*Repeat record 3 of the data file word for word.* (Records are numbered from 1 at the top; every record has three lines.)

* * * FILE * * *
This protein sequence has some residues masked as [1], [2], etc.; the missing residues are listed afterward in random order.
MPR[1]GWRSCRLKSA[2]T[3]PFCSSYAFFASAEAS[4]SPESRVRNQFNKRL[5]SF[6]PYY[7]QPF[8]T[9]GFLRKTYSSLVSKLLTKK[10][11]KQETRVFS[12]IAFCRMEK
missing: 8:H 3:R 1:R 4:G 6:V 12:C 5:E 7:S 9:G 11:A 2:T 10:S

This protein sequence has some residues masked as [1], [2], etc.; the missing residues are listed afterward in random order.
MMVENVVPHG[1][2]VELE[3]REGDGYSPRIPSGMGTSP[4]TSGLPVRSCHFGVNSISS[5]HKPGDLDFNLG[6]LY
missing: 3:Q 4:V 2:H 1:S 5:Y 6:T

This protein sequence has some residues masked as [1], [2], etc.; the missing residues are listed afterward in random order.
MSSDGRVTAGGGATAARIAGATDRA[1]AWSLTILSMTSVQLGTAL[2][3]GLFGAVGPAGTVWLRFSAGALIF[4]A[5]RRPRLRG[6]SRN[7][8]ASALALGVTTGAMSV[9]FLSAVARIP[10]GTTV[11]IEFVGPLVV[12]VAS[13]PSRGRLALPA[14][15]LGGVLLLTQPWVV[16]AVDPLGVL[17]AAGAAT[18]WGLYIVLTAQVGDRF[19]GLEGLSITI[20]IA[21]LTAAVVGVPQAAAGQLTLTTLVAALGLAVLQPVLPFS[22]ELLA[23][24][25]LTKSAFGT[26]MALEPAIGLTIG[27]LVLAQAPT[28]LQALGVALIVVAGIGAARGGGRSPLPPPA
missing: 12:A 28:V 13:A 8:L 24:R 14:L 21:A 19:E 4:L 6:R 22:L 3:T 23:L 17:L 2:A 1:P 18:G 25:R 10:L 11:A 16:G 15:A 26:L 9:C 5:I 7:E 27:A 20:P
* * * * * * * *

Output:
This protein sequence has some residues masked as [1], [2], etc.; the missing residues are listed afterward in random order.
MSSDGRVTAGGGATAARIAGATDRA[1]AWSLTILSMTSVQLGTAL[2][3]GLFGAVGPAGTVWLRFSAGALIF[4]A[5]RRPRLRG[6]SRN[7][8]ASALALGVTTGAMSV[9]FLSAVARIP[10]GTTV[11]IEFVGPLVV[12]VAS[13]PSRGRLALPA[14][15]LGGVLLLTQPWVV[16]AVDPLGVL[17]AAGAAT[18]WGLYIVLTAQVGDRF[19]GLEGLSITI[20]IA[21]LTAAVVGVPQAAAGQLTLTTLVAALGLAVLQPVLPFS[22]ELLA[23][24][25]LTKSAFGT[26]MALEPAIGLTIG[27]LVLAQAPT[28]LQALGVALIVVAGIGAARGGGRSPLPPPA
missing: 12:A 28:V 13:A 8:L 24:R 14:L 21:A 19:E 4:L 6:R 22:L 3:T 23:L 17:L 2:A 1:P 18:G 25:R 10:L 11:A 16:G 15:A 26:L 9:C 5:I 7:E 27:A 20:P